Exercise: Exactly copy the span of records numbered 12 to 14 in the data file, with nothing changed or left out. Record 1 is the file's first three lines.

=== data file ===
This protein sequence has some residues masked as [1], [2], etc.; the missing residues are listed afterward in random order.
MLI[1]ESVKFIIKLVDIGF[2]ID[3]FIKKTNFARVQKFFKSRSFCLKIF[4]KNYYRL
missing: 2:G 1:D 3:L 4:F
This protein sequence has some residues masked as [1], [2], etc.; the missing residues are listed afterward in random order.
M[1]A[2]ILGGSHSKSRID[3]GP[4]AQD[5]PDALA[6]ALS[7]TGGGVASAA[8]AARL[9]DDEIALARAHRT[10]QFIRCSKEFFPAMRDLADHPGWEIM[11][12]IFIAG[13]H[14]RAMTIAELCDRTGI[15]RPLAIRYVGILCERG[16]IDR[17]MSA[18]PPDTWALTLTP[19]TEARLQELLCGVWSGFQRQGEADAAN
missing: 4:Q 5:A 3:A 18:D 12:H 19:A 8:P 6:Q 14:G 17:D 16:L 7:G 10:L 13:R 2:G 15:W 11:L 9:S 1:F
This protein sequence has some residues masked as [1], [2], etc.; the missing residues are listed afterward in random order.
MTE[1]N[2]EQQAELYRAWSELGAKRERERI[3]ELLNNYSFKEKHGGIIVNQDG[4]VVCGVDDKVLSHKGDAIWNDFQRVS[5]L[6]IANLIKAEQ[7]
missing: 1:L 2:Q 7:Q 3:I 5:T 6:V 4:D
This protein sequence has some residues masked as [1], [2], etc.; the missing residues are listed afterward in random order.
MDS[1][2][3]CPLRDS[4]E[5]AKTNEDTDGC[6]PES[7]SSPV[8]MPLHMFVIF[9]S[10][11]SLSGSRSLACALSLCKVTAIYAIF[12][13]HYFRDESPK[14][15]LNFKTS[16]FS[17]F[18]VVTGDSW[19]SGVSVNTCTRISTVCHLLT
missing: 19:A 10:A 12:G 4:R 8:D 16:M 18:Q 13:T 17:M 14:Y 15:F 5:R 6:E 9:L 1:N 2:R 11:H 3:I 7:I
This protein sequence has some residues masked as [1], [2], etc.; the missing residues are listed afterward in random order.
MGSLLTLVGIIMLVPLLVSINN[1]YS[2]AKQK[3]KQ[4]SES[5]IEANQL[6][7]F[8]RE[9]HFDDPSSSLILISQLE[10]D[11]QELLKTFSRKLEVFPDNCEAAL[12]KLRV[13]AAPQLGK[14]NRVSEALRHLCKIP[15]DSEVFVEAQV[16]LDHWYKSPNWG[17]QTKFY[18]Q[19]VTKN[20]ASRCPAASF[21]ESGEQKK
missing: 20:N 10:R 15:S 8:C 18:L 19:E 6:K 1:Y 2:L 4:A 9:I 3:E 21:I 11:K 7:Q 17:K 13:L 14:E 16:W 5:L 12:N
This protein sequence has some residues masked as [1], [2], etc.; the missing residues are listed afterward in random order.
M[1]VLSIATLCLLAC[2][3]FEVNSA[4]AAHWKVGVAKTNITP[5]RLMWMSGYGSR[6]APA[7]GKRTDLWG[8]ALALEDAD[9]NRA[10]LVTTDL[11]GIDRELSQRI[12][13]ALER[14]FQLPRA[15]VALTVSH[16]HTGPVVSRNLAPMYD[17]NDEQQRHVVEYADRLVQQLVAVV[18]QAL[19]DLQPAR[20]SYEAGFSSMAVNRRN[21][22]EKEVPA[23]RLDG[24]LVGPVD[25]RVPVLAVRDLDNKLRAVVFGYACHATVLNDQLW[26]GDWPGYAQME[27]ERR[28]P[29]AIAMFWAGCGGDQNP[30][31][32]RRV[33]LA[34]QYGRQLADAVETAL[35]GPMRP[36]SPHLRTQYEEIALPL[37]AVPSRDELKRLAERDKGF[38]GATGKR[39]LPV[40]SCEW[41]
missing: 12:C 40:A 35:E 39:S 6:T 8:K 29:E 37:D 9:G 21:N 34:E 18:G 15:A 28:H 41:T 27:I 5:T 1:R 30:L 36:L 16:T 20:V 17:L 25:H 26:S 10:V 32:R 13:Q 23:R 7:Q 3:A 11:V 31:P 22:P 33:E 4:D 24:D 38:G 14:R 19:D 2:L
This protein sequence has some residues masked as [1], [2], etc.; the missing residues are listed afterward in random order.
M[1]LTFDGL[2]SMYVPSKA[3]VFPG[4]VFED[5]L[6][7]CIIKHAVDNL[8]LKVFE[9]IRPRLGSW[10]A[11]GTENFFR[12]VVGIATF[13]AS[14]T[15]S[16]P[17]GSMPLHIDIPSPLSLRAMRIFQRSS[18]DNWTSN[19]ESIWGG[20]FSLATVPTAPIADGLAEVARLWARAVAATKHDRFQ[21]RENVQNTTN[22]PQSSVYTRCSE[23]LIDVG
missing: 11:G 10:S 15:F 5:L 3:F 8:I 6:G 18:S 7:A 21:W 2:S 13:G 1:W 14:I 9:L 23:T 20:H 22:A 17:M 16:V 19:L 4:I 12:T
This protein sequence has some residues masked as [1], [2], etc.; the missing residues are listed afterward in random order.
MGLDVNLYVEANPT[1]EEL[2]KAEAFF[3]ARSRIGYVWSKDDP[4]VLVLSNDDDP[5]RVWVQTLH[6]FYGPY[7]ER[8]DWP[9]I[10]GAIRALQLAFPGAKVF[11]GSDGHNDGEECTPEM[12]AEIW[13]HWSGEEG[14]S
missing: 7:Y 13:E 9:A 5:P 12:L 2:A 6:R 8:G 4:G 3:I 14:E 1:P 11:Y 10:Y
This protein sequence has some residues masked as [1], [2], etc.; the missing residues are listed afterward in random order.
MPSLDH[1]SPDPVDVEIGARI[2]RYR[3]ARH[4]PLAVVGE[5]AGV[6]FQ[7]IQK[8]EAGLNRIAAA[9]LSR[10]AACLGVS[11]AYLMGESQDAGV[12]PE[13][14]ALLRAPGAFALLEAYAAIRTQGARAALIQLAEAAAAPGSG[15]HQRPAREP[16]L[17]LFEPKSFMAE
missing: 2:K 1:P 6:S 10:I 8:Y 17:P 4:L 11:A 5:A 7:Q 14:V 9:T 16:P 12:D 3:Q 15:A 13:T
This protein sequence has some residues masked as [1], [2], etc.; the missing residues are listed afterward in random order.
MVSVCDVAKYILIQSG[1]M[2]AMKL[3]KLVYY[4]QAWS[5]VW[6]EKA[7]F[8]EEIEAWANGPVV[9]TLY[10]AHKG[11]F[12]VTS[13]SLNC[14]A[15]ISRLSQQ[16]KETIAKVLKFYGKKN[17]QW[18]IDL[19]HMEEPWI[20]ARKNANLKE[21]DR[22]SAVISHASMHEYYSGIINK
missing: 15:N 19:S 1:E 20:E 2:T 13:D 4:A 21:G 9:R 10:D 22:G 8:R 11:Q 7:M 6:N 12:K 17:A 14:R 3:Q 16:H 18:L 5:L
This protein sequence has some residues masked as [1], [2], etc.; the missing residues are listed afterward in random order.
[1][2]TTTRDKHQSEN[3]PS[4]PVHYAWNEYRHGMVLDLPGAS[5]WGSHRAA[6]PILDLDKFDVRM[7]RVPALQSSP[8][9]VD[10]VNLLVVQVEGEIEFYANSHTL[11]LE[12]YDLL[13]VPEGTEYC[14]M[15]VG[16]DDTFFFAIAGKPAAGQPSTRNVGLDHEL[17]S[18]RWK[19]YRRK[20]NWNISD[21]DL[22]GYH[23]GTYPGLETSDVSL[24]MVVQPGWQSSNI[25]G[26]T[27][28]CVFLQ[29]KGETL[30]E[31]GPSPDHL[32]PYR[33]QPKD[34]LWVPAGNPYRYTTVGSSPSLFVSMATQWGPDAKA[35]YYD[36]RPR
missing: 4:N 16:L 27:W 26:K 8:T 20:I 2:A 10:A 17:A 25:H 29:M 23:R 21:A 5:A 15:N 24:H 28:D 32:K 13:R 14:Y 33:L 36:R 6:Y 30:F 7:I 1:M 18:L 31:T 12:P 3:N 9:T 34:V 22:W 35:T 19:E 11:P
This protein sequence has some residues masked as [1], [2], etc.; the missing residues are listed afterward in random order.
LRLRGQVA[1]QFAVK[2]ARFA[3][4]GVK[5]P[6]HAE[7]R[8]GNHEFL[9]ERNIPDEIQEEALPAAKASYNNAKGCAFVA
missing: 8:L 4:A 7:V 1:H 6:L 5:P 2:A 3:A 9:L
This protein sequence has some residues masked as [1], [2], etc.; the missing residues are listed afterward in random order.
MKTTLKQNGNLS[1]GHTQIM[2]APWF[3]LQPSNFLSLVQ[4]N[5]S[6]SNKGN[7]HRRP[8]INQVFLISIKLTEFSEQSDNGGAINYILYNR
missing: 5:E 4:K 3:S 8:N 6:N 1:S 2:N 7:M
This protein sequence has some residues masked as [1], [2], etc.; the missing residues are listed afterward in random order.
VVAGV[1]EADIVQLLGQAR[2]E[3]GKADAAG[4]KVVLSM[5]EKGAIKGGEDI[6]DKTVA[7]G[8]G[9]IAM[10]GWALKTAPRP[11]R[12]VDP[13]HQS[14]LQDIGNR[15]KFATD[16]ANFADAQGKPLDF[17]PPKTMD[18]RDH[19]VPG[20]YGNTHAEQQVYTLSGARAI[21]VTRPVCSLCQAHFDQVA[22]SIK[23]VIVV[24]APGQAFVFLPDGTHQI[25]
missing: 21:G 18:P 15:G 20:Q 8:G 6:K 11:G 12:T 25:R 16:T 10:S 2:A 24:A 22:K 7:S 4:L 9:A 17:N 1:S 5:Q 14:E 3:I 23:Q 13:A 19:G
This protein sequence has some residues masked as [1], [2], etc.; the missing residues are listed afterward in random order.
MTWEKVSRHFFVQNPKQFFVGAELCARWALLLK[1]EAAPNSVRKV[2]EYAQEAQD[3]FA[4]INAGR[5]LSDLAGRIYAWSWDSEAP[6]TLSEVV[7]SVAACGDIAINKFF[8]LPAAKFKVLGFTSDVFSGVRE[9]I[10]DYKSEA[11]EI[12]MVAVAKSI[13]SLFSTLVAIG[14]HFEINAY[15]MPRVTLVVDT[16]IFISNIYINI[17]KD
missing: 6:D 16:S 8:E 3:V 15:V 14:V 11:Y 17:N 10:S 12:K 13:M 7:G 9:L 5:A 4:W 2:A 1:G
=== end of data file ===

This protein sequence has some residues masked as [1], [2], etc.; the missing residues are listed afterward in random order.
LRLRGQVA[1]QFAVK[2]ARFA[3][4]GVK[5]P[6]HAE[7]R[8]GNHEFL[9]ERNIPDEIQEEALPAAKASYNNAKGCAFVA
missing: 8:L 4:A 7:V 1:H 6:L 5:P 2:A 3:A 9:L
This protein sequence has some residues masked as [1], [2], etc.; the missing residues are listed afterward in random order.
MKTTLKQNGNLS[1]GHTQIM[2]APWF[3]LQPSNFLSLVQ[4]N[5]S[6]SNKGN[7]HRRP[8]INQVFLISIKLTEFSEQSDNGGAINYILYNR
missing: 5:E 4:K 3:S 8:N 6:N 1:S 2:N 7:M
This protein sequence has some residues masked as [1], [2], etc.; the missing residues are listed afterward in random order.
VVAGV[1]EADIVQLLGQAR[2]E[3]GKADAAG[4]KVVLSM[5]EKGAIKGGEDI[6]DKTVA[7]G[8]G[9]IAM[10]GWALKTAPRP[11]R[12]VDP[13]HQS[14]LQDIGNR[15]KFATD[16]ANFADAQGKPLDF[17]PPKTMD[18]RDH[19]VPG[20]YGNTHAEQQVYTLSGARAI[21]VTRPVCSLCQAHFDQVA[22]SIK[23]VIVV[24]APGQAFVFLPDGTHQI[25]
missing: 21:G 18:P 15:G 20:Q 8:G 6:K 11:G 12:T 25:R 16:T 10:S 2:A 24:A 22:K 7:S 4:L 9:A 17:N 1:S 5:Q 14:E 3:I 23:Q 13:A 19:G